Hello SoFo

South Fork Natural History Museum


South Fork Natural History Museum (SOFO) seen from the former vineyard of Bridgehampton Winery

We seem to be having a run of grey, cold, damp days here on the East End. It is the perfect weather to visit a museum. Having recently enjoyed the Parrish, I looked for another engaging venue for a Sunday afternoon visit. Enter SoFo, which is shorthand for the South Fork Natural History Museum, in Bridgehampton, NY. This gem has been in its present location, on the 377 Bridgehampton / Sag Harbor Turnpike since 2005. Once the home of the Bridgehampton Winery, today a full range of exhibits, live specimens, and a touch-tank await you.


Two Floors – No Waiting


Nature educator Tyler explains a lower-floor exhibit

I arrived to find a quiet museum. Nature educator Tyler greeted me and helped me fill out the paperwork for a family membership. In the morning hours, families with kids enjoyed the site, but now I had the place to myself. Tyler gave me a personal tour, and there was much to see and learn. This is a kid-friendly museum with lots of opportunities to open doors and drawers, peep through sight-holes, sniff scents, and touch live sea animals. I couldn’t help remembering how much I loved the Museum of Natural History during my youth.

If Tyler and his colleagues are busy, the museum offers self-guided tours in a flip-book style. Color coded and linked to symbols on the floors, they are easy to use.

Upper Floor at SOFO – Birds, Mammals, Amphibians, Fish…

The upper floor contains exhibits covering our local avian and mammalian friends, with several composite habitat displays. These displays are half diorama, and half water-world, containing live fish, frogs, turtles, and the like. This approach makes it easy to understand habitats, food sources, and migratory habits of the inhabitants. There are allso wall-mounted displays that give visitors chance to learn, for example,  about which birds migrate, which winter here, and why. See a drawer or door in the display area? Pull it open and have a look. This is a hands-on museum experience. The following photo galleries show you a bit of what is here, but there is much more to see, touch, and enjoy.

Wait, there is more on the upper floor… from birds to foxes…

SOFO butterfly garden

Nope, no butterflies in evidence today.

The upper floor also features a deck with binoculars available for viewing the 1200 acres that once formed the winery’s vineyards. On the cold snowy day I visited, the inside of the museum was far more appealing.

In better outdoor weather, there are marked trails and exhibits that will interest budding naturalists. I did tramp around after the visit and found this butterfly garden, awaiting the return of the butterflies.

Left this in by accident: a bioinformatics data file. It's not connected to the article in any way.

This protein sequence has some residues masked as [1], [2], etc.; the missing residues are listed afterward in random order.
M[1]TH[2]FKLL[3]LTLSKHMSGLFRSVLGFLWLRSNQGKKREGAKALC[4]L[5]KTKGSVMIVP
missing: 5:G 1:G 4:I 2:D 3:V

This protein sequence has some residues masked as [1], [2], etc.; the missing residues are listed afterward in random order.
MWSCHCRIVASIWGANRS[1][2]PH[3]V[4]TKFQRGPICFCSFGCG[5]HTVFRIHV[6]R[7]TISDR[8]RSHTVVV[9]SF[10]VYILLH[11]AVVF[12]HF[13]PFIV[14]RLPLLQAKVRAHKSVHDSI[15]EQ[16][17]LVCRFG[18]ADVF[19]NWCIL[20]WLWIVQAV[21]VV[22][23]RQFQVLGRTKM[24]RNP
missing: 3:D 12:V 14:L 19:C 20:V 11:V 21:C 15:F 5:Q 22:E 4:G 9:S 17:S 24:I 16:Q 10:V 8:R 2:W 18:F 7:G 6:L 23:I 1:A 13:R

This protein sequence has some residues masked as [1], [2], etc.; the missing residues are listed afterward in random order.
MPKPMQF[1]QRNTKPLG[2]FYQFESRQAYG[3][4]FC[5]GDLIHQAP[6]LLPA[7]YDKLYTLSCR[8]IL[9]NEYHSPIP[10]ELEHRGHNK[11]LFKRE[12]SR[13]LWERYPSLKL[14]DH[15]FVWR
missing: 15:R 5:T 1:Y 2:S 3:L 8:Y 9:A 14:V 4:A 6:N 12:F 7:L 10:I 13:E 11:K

Lower Floor at SOFO – Reptiles, Amphibians, and Sea Creatures

Amphibians and Reptiles SOFO

Amphibian and Reptile Tanks

Our East End is surrounded by water, and the lower floor of SOFO features many of the creatures that inhabit our aquatic ecosystem. Best of all, these creatures are alive and visible in tanks and in the touch tank.

What is a touch tank? You guessed it, a large semi-circular tank at kid-height, full of crabs, mussels, snails, and other amazing little creatures. I enjoyed picking up crabs and touching the sea anemones and sea urchins. Don’t worry… these are not the sharp, painful urchins found in the Caribbean. Have a look at some lower floor exhibits in the galleries following.

The Burrfish, pictured above, is a beautiful relation of the local blowfish and the Japanese Fugu. I watch him use his sharp teeth to crush and eat a snail. The burrfish has a young Tautog as his tank companion. As neither fish eats other fish, they make good companions.

Here are some more lower floor companions. Each is an amazing little creature, waiting for you.


 Much more, too

I’ve given you a picture of some of the exhibits, but there is much more to the museum. There are moon-lit hikes, lectures, movies, forest walks, birding, beach walks, drawing classes, and many activities designed especially for young visitors. This weekend there is a movie presentation by Panthera, the organization that works to protect wild cats. Despite the high winds and blowing snow, we will be there.

Next Time

The 2015 Long Island Winterfest will launch on February 21, and we’ll be there. What about you?Stay tuned, and until then, enjoy your trip around town.


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